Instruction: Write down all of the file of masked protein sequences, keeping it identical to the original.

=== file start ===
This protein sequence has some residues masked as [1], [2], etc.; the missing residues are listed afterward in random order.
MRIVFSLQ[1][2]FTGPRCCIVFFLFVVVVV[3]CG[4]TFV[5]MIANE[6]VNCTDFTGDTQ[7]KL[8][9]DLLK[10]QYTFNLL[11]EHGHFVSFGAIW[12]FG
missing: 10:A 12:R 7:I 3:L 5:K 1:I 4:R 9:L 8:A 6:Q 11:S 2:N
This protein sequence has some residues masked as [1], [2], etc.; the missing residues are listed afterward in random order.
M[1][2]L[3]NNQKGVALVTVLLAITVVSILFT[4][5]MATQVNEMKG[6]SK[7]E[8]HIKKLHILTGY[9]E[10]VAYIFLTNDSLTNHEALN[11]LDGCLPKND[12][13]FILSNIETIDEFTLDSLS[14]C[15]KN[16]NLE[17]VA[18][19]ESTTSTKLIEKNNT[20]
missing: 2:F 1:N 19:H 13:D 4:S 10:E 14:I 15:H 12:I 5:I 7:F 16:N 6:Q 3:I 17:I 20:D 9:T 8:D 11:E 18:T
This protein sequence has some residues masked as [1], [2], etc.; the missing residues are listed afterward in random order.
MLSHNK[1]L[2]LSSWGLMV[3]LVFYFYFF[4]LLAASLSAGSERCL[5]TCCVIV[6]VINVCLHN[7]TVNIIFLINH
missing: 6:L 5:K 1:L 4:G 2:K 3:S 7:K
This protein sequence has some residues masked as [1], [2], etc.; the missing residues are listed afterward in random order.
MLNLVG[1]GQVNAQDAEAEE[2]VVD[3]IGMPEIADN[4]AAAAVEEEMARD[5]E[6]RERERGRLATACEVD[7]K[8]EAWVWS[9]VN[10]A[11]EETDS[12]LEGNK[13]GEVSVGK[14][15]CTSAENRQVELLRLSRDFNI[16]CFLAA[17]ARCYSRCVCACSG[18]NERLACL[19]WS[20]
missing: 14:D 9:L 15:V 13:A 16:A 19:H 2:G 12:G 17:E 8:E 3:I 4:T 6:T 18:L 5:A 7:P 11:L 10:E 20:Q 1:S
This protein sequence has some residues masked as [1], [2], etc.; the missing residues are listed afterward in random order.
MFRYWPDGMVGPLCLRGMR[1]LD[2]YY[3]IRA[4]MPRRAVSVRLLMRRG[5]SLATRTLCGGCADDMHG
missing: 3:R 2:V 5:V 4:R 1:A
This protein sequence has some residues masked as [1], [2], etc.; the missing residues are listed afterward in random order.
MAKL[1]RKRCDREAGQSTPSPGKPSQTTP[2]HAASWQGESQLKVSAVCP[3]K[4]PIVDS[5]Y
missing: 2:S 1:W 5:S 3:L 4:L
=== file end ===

This protein sequence has some residues masked as [1], [2], etc.; the missing residues are listed afterward in random order.
MRIVFSLQ[1][2]FTGPRCCIVFFLFVVVVV[3]CG[4]TFV[5]MIANE[6]VNCTDFTGDTQ[7]KL[8][9]DLLK[10]QYTFNLL[11]EHGHFVSFGAIW[12]FG
missing: 10:A 12:R 7:I 3:L 5:K 1:I 4:R 9:L 8:A 6:Q 11:S 2:N
This protein sequence has some residues masked as [1], [2], etc.; the missing residues are listed afterward in random order.
M[1][2]L[3]NNQKGVALVTVLLAITVVSILFT[4][5]MATQVNEMKG[6]SK[7]E[8]HIKKLHILTGY[9]E[10]VAYIFLTNDSLTNHEALN[11]LDGCLPKND[12][13]FILSNIETIDEFTLDSLS[14]C[15]KN[16]NLE[17]VA[18][19]ESTTSTKLIEKNNT[20]
missing: 2:F 1:N 19:H 13:D 4:S 10:E 14:I 15:H 12:I 5:I 7:F 16:N 6:Q 3:I 17:I 20:D 9:T 8:D 11:E 18:T
This protein sequence has some residues masked as [1], [2], etc.; the missing residues are listed afterward in random order.
MLSHNK[1]L[2]LSSWGLMV[3]LVFYFYFF[4]LLAASLSAGSERCL[5]TCCVIV[6]VINVCLHN[7]TVNIIFLINH
missing: 6:L 5:K 1:L 4:G 2:K 3:S 7:K
This protein sequence has some residues masked as [1], [2], etc.; the missing residues are listed afterward in random order.
MLNLVG[1]GQVNAQDAEAEE[2]VVD[3]IGMPEIADN[4]AAAAVEEEMARD[5]E[6]RERERGRLATACEVD[7]K[8]EAWVWS[9]VN[10]A[11]EETDS[12]LEGNK[13]GEVSVGK[14][15]CTSAENRQVELLRLSRDFNI[16]CFLAA[17]ARCYSRCVCACSG[18]NERLACL[19]WS[20]
missing: 14:D 9:L 15:V 13:A 16:A 19:H 2:G 12:G 17:E 8:E 3:I 4:T 6:T 18:L 5:A 7:P 11:L 10:E 20:Q 1:S
This protein sequence has some residues masked as [1], [2], etc.; the missing residues are listed afterward in random order.
MFRYWPDGMVGPLCLRGMR[1]LD[2]YY[3]IRA[4]MPRRAVSVRLLMRRG[5]SLATRTLCGGCADDMHG
missing: 3:R 2:V 5:V 4:R 1:A
This protein sequence has some residues masked as [1], [2], etc.; the missing residues are listed afterward in random order.
MAKL[1]RKRCDREAGQSTPSPGKPSQTTP[2]HAASWQGESQLKVSAVCP[3]K[4]PIVDS[5]Y
missing: 2:S 1:W 5:S 3:L 4:L